ELISA (enzyme linked immunosorbent assay), is a plate-based technique that can be used to detect HIV. In an ELISA, an antigen must be It is then immobilized on a solid surface, and then complexed using an antibody that's linked to an enzyme. The conjugated enzyme activity is determined by incubating the substrate with it.
The ELISA is a powerful tool to measure specific analytes in a crude preparation. A polyvinyl chloride microtiter plate (PVC), is the best choice for most applications. However, it is important to consult the manufacturer's guidelines to determine which plate is most suitable for protein binding. You can know more about competitive ELISA protocol through various online sources.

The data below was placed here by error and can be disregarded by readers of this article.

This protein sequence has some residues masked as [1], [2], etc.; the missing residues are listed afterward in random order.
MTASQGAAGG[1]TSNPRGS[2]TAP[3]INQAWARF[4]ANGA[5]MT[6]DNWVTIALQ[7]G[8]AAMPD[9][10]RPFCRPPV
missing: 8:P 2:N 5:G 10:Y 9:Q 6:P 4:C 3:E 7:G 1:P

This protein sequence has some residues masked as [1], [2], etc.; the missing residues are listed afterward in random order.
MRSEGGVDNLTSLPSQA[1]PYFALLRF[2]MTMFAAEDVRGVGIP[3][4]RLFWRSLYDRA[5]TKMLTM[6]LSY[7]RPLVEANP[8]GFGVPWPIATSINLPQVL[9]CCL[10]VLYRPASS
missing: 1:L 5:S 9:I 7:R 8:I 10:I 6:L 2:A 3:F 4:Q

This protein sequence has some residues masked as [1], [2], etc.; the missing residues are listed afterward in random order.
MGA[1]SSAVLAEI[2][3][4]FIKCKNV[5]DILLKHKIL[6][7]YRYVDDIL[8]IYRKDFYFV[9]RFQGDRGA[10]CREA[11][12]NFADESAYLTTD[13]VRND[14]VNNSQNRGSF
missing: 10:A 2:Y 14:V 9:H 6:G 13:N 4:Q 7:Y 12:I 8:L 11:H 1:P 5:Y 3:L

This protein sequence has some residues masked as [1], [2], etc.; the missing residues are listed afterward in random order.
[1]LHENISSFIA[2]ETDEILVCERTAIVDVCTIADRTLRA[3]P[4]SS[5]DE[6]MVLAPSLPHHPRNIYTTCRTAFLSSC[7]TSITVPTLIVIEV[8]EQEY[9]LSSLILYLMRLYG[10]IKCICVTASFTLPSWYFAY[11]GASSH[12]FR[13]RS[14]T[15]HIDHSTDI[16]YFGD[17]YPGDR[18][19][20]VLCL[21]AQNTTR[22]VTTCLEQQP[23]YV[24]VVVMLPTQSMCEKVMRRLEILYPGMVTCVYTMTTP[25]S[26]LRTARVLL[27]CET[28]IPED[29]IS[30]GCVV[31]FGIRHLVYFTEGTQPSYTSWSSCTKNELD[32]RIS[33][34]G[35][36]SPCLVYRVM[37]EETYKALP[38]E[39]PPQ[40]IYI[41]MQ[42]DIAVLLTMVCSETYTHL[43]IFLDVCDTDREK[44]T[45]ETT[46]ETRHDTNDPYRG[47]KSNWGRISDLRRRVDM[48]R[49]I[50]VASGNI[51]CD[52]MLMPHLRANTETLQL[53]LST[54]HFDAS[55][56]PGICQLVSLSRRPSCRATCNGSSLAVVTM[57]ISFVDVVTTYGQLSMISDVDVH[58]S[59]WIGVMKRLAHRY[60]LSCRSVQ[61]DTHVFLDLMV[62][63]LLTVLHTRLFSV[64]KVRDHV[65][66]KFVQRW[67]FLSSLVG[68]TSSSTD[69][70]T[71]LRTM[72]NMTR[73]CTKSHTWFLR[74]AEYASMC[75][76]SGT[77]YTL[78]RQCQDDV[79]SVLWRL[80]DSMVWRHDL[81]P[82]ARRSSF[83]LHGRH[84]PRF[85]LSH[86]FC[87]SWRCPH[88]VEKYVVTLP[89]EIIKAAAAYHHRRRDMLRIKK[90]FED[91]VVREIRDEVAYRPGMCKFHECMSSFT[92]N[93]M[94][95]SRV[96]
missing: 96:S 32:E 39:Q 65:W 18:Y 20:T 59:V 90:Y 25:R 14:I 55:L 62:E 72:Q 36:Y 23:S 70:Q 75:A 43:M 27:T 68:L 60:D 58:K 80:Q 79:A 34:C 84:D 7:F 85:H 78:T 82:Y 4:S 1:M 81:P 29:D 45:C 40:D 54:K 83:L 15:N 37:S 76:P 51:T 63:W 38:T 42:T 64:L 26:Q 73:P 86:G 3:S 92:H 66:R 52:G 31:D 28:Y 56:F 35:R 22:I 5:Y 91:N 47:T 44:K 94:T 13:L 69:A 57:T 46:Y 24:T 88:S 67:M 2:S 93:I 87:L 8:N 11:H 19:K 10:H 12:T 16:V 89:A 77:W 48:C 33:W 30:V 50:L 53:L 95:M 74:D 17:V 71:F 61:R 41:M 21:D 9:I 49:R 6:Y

Each well should be diluted with 50 mL primary antibody (capture). Before testing the samples, it is important to determine the appropriate dilution using a checkerboard titration. The exact amount of antibody required will vary depending on the assay.
However, if maximum binding is required, you should use at least 1mg/well. This is well over the well's capacity, but binding will be faster and can be saved so that it can be used again. Allow the solution to incubate for four hours. Add approximately 50 mLs of secondary antibody solution to each well to bind it to the bottom.
Allow the plate to rest overnight at 4°C in order to ensure complete binding. Add primary capture antibodies. PBS can be used to wash the wells twice. It is easy to use a 500 mL squirt container. You can remove the antibody solution by placing the plate on a container that is suitable.